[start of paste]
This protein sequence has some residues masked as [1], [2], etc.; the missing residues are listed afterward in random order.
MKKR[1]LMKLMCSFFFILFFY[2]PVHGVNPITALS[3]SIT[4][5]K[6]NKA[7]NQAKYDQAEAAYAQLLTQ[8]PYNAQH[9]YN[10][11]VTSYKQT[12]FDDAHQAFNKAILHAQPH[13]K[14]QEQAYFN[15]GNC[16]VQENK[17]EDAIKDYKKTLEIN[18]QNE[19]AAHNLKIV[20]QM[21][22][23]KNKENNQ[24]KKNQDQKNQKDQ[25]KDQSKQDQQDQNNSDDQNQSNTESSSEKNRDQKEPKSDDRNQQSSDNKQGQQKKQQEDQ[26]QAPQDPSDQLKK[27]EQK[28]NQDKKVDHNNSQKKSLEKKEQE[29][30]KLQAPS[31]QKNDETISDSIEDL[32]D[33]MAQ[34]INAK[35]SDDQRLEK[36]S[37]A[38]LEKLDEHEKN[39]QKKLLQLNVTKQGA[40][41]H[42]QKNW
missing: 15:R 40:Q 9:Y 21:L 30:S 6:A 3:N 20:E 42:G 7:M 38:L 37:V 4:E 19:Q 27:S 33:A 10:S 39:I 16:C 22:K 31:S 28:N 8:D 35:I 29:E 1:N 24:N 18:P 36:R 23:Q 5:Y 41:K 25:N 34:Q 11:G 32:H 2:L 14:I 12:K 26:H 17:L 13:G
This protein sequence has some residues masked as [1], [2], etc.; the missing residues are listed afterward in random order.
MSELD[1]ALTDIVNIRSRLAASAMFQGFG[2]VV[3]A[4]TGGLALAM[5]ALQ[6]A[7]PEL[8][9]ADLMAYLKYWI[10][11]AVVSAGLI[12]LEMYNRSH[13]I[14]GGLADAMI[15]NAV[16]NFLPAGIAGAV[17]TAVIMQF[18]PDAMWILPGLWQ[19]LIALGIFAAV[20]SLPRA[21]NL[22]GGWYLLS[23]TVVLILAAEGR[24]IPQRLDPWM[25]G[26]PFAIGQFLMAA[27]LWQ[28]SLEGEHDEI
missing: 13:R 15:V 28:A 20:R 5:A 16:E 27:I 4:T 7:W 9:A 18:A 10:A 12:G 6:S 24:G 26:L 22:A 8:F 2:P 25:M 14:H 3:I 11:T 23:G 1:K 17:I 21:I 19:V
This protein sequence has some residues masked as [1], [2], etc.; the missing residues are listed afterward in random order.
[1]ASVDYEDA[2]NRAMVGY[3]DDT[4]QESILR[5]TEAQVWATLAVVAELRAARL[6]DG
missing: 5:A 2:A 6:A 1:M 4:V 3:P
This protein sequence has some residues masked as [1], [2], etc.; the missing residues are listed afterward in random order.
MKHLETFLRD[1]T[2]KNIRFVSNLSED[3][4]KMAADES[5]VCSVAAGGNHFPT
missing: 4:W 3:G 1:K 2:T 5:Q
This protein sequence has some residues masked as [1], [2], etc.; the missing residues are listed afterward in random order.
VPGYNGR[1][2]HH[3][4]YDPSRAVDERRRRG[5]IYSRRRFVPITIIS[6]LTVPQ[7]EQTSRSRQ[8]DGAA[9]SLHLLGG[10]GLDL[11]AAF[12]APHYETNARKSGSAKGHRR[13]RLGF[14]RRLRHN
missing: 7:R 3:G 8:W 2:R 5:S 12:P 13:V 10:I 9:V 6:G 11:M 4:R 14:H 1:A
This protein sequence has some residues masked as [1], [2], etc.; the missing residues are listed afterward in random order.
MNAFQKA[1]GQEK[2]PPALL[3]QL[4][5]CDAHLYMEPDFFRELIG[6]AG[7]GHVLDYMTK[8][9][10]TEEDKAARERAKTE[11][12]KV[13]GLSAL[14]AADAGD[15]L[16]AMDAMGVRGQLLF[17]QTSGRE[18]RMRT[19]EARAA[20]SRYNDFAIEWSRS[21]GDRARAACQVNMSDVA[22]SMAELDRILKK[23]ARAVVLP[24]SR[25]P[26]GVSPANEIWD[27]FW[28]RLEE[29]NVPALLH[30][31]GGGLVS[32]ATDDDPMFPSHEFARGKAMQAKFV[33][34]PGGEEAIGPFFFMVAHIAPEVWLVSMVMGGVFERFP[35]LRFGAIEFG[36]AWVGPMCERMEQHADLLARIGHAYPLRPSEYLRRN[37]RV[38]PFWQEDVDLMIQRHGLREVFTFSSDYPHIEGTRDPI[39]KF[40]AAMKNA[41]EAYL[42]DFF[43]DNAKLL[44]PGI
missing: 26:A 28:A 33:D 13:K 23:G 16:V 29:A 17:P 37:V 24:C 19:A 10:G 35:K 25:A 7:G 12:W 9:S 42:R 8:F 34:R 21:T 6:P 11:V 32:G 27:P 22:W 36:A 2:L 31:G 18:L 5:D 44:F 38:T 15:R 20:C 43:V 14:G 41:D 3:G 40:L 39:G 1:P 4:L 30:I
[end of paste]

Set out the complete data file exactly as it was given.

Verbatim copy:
This protein sequence has some residues masked as [1], [2], etc.; the missing residues are listed afterward in random order.
MKKR[1]LMKLMCSFFFILFFY[2]PVHGVNPITALS[3]SIT[4][5]K[6]NKA[7]NQAKYDQAEAAYAQLLTQ[8]PYNAQH[9]YN[10][11]VTSYKQT[12]FDDAHQAFNKAILHAQPH[13]K[14]QEQAYFN[15]GNC[16]VQENK[17]EDAIKDYKKTLEIN[18]QNE[19]AAHNLKIV[20]QM[21][22][23]KNKENNQ[24]KKNQDQKNQKDQ[25]KDQSKQDQQDQNNSDDQNQSNTESSSEKNRDQKEPKSDDRNQQSSDNKQGQQKKQQEDQ[26]QAPQDPSDQLKK[27]EQK[28]NQDKKVDHNNSQKKSLEKKEQE[29][30]KLQAPS[31]QKNDETISDSIEDL[32]D[33]MAQ[34]INAK[35]SDDQRLEK[36]S[37]A[38]LEKLDEHEKN[39]QKKLLQLNVTKQGA[40][41]H[42]QKNW
missing: 15:R 40:Q 9:Y 21:L 30:S 6:A 3:N 20:E 42:G 7:M 38:L 37:V 4:E 19:Q 27:S 33:A 10:S 39:I 16:C 22:K 31:S 28:N 8:D 35:I 29:E 1:N 24:N 18:P 36:R 23:Q 5:Y 41:K 25:N 34:Q 11:G 32:H 2:L 14:I 12:K 26:H 17:L 13:G
This protein sequence has some residues masked as [1], [2], etc.; the missing residues are listed afterward in random order.
MSELD[1]ALTDIVNIRSRLAASAMFQGFG[2]VV[3]A[4]TGGLALAM[5]ALQ[6]A[7]PEL[8][9]ADLMAYLKYWI[10][11]AVVSAGLI[12]LEMYNRSH[13]I[14]GGLADAMI[15]NAV[16]NFLPAGIAGAV[17]TAVIMQF[18]PDAMWILPGLWQ[19]LIALGIFAAV[20]SLPRA[21]NL[22]GGWYLLS[23]TVVLILAAEGR[24]IPQRLDPWM[25]G[26]PFAIGQFLMAA[27]LWQ[28]SLEGEHDEI
missing: 13:R 15:V 28:A 20:R 5:A 16:E 27:I 4:T 7:W 9:A 18:A 10:A 12:G 6:S 24:G 26:L 22:A 8:F 2:P 25:M 14:H 3:I 11:T 23:G 1:K 17:I 21:I 19:V
This protein sequence has some residues masked as [1], [2], etc.; the missing residues are listed afterward in random order.
[1]ASVDYEDA[2]NRAMVGY[3]DDT[4]QESILR[5]TEAQVWATLAVVAELRAARL[6]DG
missing: 5:A 2:A 6:A 1:M 4:V 3:P
This protein sequence has some residues masked as [1], [2], etc.; the missing residues are listed afterward in random order.
MKHLETFLRD[1]T[2]KNIRFVSNLSED[3][4]KMAADES[5]VCSVAAGGNHFPT
missing: 4:W 3:G 1:K 2:T 5:Q
This protein sequence has some residues masked as [1], [2], etc.; the missing residues are listed afterward in random order.
VPGYNGR[1][2]HH[3][4]YDPSRAVDERRRRG[5]IYSRRRFVPITIIS[6]LTVPQ[7]EQTSRSRQ[8]DGAA[9]SLHLLGG[10]GLDL[11]AAF[12]APHYETNARKSGSAKGHRR[13]RLGF[14]RRLRHN
missing: 7:R 3:G 8:W 2:R 5:S 12:P 13:V 10:I 9:V 6:G 11:M 4:R 14:H 1:A
This protein sequence has some residues masked as [1], [2], etc.; the missing residues are listed afterward in random order.
MNAFQKA[1]GQEK[2]PPALL[3]QL[4][5]CDAHLYMEPDFFRELIG[6]AG[7]GHVLDYMTK[8][9][10]TEEDKAARERAKTE[11][12]KV[13]GLSAL[14]AADAGD[15]L[16]AMDAMGVRGQLLF[17]QTSGRE[18]RMRT[19]EARAA[20]SRYNDFAIEWSRS[21]GDRARAACQVNMSDVA[22]SMAELDRILKK[23]ARAVVLP[24]SR[25]P[26]GVSPANEIWD[27]FW[28]RLEE[29]NVPALLH[30][31]GGGLVS[32]ATDDDPMFPSHEFARGKAMQAKFV[33][34]PGGEEAIGPFFFMVAHIAPEVWLVSMVMGGVFERFP[35]LRFGAIEFG[36]AWVGPMCERMEQHADLLARIGHAYPLRPSEYLRRN[37]RV[38]PFWQEDVDLMIQRHGLREVFTFSSDYPHIEGTRDPI[39]KF[40]AAMKNA[41]EAYL[42]DFF[43]DNAKLL[44]PGI
missing: 26:A 28:A 33:D 13:K 23:G 16:V 29:A 17:P 37:V 24:C 19:A 10:G 35:K 25:A 7:G 12:W 9:S 42:R 8:F 34:R 21:T 6:P 11:V 32:G 27:P 22:W 36:A 2:L 31:G 18:L 5:D 44:F 38:T 15:R 20:C 43:V 14:G 41:D 3:G 40:L 39:G 1:P 4:L 30:I